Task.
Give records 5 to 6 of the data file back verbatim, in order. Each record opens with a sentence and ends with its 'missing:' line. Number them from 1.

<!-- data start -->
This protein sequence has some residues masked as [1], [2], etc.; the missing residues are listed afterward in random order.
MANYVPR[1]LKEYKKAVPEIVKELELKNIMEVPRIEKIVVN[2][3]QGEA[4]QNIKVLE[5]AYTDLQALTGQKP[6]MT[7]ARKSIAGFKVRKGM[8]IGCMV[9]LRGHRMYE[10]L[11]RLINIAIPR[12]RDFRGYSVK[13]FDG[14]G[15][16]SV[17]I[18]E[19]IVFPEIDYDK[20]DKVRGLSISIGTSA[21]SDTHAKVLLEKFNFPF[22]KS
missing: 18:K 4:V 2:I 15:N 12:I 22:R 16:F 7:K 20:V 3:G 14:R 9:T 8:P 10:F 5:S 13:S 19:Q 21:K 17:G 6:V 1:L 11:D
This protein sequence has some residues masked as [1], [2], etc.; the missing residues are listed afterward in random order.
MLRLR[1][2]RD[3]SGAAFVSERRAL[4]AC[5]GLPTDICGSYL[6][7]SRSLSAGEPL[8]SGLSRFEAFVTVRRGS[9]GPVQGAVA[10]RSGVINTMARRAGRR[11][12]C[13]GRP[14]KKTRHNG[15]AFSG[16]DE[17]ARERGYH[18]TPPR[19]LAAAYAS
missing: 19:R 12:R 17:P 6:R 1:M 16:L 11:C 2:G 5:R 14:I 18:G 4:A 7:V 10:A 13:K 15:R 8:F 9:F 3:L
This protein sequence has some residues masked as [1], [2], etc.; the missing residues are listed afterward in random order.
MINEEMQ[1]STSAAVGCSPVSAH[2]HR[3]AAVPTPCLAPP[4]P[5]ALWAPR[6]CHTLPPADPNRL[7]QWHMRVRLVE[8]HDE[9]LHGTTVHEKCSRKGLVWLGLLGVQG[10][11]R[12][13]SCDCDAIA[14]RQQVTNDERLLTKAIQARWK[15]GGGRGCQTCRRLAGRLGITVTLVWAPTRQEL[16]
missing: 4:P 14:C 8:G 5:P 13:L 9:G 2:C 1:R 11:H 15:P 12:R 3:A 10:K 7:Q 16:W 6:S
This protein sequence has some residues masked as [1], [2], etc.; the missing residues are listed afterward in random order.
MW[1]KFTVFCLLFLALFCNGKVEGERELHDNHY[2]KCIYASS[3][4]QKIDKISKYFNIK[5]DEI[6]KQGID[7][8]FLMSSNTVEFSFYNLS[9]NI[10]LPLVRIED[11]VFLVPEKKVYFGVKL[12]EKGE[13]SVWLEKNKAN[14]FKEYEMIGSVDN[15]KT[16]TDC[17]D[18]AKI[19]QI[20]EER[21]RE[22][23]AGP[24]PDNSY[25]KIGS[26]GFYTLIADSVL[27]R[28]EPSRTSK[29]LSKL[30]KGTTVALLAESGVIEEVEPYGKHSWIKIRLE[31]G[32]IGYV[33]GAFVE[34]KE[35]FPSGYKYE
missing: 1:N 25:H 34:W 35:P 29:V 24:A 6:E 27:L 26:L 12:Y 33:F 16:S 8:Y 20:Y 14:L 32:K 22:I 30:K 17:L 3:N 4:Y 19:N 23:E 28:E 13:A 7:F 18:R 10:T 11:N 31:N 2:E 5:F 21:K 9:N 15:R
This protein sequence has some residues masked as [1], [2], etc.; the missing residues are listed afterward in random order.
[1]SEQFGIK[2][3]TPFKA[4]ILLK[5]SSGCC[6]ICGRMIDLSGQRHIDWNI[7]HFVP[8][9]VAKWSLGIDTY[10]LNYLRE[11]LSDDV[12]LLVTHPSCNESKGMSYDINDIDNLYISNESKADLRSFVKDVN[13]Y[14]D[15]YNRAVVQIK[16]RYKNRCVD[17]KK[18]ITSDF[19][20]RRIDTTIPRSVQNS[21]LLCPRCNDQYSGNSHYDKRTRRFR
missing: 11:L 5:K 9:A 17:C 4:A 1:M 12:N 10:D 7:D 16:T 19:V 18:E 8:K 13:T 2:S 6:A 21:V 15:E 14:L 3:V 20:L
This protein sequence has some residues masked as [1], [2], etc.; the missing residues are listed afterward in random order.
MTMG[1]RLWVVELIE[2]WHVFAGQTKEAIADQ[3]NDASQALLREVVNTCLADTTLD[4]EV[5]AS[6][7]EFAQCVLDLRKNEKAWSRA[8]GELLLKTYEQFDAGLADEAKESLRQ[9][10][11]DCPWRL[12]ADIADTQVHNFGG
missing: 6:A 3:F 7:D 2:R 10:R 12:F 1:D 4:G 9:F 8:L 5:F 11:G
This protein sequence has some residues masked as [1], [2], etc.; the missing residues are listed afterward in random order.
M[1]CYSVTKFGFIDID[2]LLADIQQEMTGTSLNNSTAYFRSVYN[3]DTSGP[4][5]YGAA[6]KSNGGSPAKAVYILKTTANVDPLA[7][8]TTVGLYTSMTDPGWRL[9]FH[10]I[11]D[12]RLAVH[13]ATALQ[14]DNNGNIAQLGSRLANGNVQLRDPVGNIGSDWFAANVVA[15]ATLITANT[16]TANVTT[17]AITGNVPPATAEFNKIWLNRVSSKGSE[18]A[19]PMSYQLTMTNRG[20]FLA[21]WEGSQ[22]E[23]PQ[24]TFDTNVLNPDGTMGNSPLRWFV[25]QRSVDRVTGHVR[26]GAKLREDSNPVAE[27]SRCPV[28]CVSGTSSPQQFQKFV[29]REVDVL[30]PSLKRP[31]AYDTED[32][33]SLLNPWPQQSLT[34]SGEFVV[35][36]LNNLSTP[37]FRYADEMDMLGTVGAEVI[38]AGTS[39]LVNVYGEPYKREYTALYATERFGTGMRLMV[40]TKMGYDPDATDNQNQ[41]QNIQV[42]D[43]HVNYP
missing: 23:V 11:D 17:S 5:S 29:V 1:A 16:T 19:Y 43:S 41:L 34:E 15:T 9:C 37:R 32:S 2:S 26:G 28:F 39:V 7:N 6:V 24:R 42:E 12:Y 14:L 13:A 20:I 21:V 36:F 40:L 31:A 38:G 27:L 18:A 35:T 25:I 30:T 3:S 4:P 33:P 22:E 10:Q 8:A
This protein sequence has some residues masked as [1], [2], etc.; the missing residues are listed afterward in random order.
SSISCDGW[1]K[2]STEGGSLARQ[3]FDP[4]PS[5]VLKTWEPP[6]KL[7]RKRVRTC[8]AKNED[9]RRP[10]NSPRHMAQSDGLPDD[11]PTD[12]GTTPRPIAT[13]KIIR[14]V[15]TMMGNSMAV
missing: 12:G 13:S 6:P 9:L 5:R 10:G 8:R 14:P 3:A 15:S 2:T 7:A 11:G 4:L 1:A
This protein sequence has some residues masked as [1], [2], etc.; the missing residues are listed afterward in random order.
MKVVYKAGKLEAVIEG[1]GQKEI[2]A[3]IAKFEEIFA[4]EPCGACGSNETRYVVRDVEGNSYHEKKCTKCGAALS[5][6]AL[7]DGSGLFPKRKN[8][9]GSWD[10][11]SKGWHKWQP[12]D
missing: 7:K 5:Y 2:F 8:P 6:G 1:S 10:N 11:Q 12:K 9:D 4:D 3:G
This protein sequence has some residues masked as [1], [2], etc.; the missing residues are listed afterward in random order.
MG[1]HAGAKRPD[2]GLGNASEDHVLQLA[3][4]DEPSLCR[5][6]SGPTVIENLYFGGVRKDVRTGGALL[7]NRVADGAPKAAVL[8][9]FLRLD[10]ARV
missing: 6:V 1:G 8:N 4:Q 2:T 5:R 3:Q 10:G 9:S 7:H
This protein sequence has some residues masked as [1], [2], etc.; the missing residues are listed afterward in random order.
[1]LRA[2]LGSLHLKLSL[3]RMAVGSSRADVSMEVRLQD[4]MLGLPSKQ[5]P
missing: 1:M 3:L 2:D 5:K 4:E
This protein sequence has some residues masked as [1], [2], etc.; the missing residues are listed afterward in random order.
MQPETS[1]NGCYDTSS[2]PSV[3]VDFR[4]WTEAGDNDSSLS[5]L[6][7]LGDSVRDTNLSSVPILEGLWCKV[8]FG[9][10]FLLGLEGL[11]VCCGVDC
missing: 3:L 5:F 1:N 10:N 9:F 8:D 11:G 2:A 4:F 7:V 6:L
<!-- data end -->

This protein sequence has some residues masked as [1], [2], etc.; the missing residues are listed afterward in random order.
[1]SEQFGIK[2][3]TPFKA[4]ILLK[5]SSGCC[6]ICGRMIDLSGQRHIDWNI[7]HFVP[8][9]VAKWSLGIDTY[10]LNYLRE[11]LSDDV[12]LLVTHPSCNESKGMSYDINDIDNLYISNESKADLRSFVKDVN[13]Y[14]D[15]YNRAVVQIK[16]RYKNRCVD[17]KK[18]ITSDF[19][20]RRIDTTIPRSVQNS[21]LLCPRCNDQYSGNSHYDKRTRRFR
missing: 11:L 5:K 9:A 17:C 4:A 1:M 12:N 10:D 7:D 16:T 19:V 18:E 8:K 13:T 2:S 6:A 21:V 15:E 14:L 3:V 20:L
This protein sequence has some residues masked as [1], [2], etc.; the missing residues are listed afterward in random order.
MTMG[1]RLWVVELIE[2]WHVFAGQTKEAIADQ[3]NDASQALLREVVNTCLADTTLD[4]EV[5]AS[6][7]EFAQCVLDLRKNEKAWSRA[8]GELLLKTYEQFDAGLADEAKESLRQ[9][10][11]DCPWRL[12]ADIADTQVHNFGG
missing: 6:A 3:F 7:D 2:R 10:R 12:F 1:D 4:G 9:F 8:L 5:F 11:G